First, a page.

A New Age of Treatment: IBD Innovate Conference Showcases the Road Forward for IBD Product Development
Published: May 8, 2023
The scientific community has made significant progress in the treatment of IBD over the past decade, particularly with the emergence of biologic medications for Crohn’s disease and ulcerative colitis. However, despite these advancements, IBD patients still face substantial unmet needs. An estimated 40-50% of IBD patients do not respond to biologics, and 30% lose response over time.
To help bridge this gap, the Crohn’s & Colitis Foundation makes it a priority to help accelerate the discovery and development of IBD treatments.
On April 26, the annual IBD Innovate: Product Development for Crohn’s & Colitis™ conference brought together 150 scientists, venture philanthropists, academics, and entrepreneurs from 11 countries to network and learn about new therapeutics, devices, and diagnostics. Throughout the day, one message resounded loudly: There is hope for people suffering with IBD.
“This is a unique conference,” said Andres Hurtado Lorenzo, PhD, Vice President of Translational research and IBD Ventures at the Crohn's and Colitis Foundation. “IBD Innovate highlights all emerging product modalities for IBD and brings together entrepreneurs, industry and academic researchers, investors, and patients in the IBD community to learn, network and find the support they need to bring these products to patients quickly and efficiently.”
A Glimpse into the Future
The conference highlighted several novel products that were developed through IBD Ventures, the Foundation’s funding mechanism to support product-oriented research and development. Attendees were introduced to a range of exciting new offerings including:
- A biosensor device that detects biomarkers of inflammation in sweat. Developed by EnLiSense, this cutting-edge biosensor device provides real-time and minimally invasive measurement of inflammation biomarkers through a wearable sensor. IBD Ventures funding will be used to conduct clinical studies at two independent clinical sites to further refine and validate the device's effectiveness in IBD patients.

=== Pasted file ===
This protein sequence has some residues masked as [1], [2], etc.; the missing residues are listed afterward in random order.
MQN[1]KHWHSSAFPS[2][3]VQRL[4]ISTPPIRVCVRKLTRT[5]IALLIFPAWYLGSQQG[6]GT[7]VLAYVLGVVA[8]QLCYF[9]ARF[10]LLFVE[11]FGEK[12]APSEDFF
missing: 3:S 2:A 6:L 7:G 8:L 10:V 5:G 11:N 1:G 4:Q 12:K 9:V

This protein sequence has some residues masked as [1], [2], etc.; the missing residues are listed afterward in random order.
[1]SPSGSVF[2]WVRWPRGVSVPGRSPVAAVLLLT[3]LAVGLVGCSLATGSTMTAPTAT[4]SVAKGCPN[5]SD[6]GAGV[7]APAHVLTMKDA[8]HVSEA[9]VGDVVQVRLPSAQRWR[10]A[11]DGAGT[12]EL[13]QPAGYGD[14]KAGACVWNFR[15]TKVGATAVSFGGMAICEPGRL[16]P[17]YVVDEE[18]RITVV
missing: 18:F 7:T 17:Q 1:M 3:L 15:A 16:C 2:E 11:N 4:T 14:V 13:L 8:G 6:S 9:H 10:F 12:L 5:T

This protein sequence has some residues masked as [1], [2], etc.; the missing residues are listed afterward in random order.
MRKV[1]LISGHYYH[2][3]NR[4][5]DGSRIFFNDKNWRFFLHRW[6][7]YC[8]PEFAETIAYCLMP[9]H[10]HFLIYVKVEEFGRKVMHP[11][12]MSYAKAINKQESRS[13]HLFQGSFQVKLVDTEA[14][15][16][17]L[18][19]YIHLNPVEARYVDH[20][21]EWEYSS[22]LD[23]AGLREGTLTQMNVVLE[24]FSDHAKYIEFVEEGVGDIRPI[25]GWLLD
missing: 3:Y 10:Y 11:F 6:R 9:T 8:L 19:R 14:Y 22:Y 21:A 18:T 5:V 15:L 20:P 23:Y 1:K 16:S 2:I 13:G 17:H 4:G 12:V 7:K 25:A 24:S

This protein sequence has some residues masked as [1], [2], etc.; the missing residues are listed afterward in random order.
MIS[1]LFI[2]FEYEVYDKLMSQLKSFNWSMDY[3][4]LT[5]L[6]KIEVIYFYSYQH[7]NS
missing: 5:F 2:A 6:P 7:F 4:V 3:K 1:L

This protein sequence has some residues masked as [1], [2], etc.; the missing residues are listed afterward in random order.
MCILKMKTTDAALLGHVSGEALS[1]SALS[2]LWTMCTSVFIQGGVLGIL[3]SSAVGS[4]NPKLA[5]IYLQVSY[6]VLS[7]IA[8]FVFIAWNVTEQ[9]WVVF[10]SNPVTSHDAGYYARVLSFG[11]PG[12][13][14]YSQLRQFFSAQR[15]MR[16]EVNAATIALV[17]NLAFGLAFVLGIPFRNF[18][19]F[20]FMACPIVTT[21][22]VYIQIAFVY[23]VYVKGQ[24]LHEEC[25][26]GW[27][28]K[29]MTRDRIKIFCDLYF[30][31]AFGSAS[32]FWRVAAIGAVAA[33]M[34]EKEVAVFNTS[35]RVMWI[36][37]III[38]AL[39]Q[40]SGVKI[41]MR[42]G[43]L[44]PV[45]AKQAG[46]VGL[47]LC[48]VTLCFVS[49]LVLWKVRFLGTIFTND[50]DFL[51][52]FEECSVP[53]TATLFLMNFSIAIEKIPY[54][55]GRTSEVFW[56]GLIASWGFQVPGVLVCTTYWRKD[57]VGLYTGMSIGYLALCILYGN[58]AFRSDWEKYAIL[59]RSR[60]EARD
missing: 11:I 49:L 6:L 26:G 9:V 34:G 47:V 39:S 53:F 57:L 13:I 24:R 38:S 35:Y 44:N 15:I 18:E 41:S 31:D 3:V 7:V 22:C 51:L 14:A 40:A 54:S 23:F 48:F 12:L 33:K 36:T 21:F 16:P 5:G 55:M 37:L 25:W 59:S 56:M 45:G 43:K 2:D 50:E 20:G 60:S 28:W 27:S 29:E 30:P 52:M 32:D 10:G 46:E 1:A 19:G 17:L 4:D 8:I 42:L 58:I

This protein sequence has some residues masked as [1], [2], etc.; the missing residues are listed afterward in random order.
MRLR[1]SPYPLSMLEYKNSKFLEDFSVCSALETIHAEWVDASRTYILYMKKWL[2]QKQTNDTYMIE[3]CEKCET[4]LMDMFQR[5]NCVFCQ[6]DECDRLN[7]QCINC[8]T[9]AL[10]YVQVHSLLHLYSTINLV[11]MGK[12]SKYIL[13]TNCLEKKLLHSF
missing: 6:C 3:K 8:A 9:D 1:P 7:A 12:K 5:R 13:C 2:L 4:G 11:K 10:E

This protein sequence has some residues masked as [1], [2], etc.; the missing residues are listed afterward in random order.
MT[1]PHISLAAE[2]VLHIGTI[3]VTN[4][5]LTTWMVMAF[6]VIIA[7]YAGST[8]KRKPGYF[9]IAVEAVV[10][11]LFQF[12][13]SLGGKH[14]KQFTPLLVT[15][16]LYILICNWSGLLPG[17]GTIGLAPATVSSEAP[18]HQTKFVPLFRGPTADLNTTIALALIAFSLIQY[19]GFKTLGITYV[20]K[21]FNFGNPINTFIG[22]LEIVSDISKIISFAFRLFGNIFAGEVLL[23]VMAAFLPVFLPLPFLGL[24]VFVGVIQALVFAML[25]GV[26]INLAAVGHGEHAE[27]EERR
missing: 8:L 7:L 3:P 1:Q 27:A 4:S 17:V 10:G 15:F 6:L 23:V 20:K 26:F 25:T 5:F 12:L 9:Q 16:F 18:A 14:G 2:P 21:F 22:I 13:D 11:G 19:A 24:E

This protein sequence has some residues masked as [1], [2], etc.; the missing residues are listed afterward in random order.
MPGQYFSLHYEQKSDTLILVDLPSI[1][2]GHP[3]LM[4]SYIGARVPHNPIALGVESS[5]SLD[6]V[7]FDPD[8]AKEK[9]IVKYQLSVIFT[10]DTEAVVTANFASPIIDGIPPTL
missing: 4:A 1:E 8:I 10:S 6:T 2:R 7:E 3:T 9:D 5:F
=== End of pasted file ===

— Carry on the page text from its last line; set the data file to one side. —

- A peptide pill that promotes healing of the intestinal wall. Created by NIBEC, this oral peptide (a small protein fragment) aids in the repair of intestinal wall damage, leading to the healing of gut ulcers, also referred to as mucosal healing,
- A novel ingestible medical device that delivers therapeutics directly to the colon. Biora's Navicap platform uses an ingestible device the size of a fish oil capsule, specifically designed for targeted drug delivery. Research has shown that this approach holds significant potential for improving patient outcomes.
- Adhesive filler for perianal fistulas. Perianal fistulas are among the most debilitating complications of IBD, often resulting in significant discomfort and diminished quality of life. While the surgical removal of fistulas is currently considered the gold standard of care, this approach can lead to long-term side effects, such as fecal incontinence. To address this challenge, Tissium has developed a novel polymer designed for use as an internal adhesive, plug, and drug delivery vehicle to facilitate fistula healing. By leveraging this innovative solution, patients may have access to a less invasive treatment option that minimizes the risk of complications and improves their overall wellbeing.
Innovative Solutions for IBD Patients